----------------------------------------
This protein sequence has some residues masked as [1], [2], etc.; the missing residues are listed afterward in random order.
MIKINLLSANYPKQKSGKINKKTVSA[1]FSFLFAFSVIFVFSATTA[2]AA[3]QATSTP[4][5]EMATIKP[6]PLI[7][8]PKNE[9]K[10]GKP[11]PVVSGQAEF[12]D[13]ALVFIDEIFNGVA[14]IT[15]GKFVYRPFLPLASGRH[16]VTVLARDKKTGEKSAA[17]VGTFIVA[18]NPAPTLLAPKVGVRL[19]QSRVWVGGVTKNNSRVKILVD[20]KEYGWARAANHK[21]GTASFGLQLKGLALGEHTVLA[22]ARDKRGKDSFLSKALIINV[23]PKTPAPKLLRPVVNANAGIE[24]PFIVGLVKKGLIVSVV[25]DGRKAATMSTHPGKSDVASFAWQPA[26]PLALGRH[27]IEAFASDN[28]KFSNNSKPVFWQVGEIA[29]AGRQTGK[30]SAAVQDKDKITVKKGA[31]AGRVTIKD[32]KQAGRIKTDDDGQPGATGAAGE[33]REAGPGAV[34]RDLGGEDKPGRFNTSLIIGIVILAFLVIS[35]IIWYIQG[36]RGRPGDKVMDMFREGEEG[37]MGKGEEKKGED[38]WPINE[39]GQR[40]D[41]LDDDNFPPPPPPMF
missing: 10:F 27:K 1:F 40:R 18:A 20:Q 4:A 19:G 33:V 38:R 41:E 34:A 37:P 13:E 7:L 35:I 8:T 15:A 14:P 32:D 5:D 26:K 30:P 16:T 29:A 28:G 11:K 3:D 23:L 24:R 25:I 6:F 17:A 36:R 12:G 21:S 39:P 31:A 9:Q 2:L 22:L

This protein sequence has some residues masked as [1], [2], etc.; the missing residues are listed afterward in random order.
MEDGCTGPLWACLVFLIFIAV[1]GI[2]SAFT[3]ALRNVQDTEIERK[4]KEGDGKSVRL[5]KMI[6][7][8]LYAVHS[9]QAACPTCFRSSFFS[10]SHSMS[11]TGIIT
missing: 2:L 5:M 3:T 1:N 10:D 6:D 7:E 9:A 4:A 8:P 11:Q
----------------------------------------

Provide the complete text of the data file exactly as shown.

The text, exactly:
This protein sequence has some residues masked as [1], [2], etc.; the missing residues are listed afterward in random order.
MIKINLLSANYPKQKSGKINKKTVSA[1]FSFLFAFSVIFVFSATTA[2]AA[3]QATSTP[4][5]EMATIKP[6]PLI[7][8]PKNE[9]K[10]GKP[11]PVVSGQAEF[12]D[13]ALVFIDEIFNGVA[14]IT[15]GKFVYRPFLPLASGRH[16]VTVLARDKKTGEKSAA[17]VGTFIVA[18]NPAPTLLAPKVGVRL[19]QSRVWVGGVTKNNSRVKILVD[20]KEYGWARAANHK[21]GTASFGLQLKGLALGEHTVLA[22]ARDKRGKDSFLSKALIINV[23]PKTPAPKLLRPVVNANAGIE[24]PFIVGLVKKGLIVSVV[25]DGRKAATMSTHPGKSDVASFAWQPA[26]PLALGRH[27]IEAFASDN[28]KFSNNSKPVFWQVGEIA[29]AGRQTGK[30]SAAVQDKDKITVKKGA[31]AGRVTIKD[32]KQAGRIKTDDDGQPGATGAAGE[33]REAGPGAV[34]RDLGGEDKPGRFNTSLIIGIVILAFLVIS[35]IIWYIQG[36]RGRPGDKVMDMFREGEEG[37]MGKGEEKKGED[38]WPINE[39]GQR[40]D[41]LDDDNFPPPPPPMF
missing: 10:F 27:K 1:F 40:R 18:A 20:Q 4:A 19:G 33:V 38:R 41:E 34:A 37:P 13:E 7:L 35:I 8:T 15:A 14:P 32:D 5:D 26:K 30:P 16:T 29:A 28:G 11:K 3:D 23:L 24:R 25:I 6:F 17:A 36:R 12:G 21:S 39:P 31:A 9:Q 2:L 22:L

This protein sequence has some residues masked as [1], [2], etc.; the missing residues are listed afterward in random order.
MEDGCTGPLWACLVFLIFIAV[1]GI[2]SAFT[3]ALRNVQDTEIERK[4]KEGDGKSVRL[5]KMI[6][7][8]LYAVHS[9]QAACPTCFRSSFFS[10]SHSMS[11]TGIIT
missing: 2:L 5:M 3:T 1:N 10:D 6:D 7:E 9:A 4:A 8:P 11:Q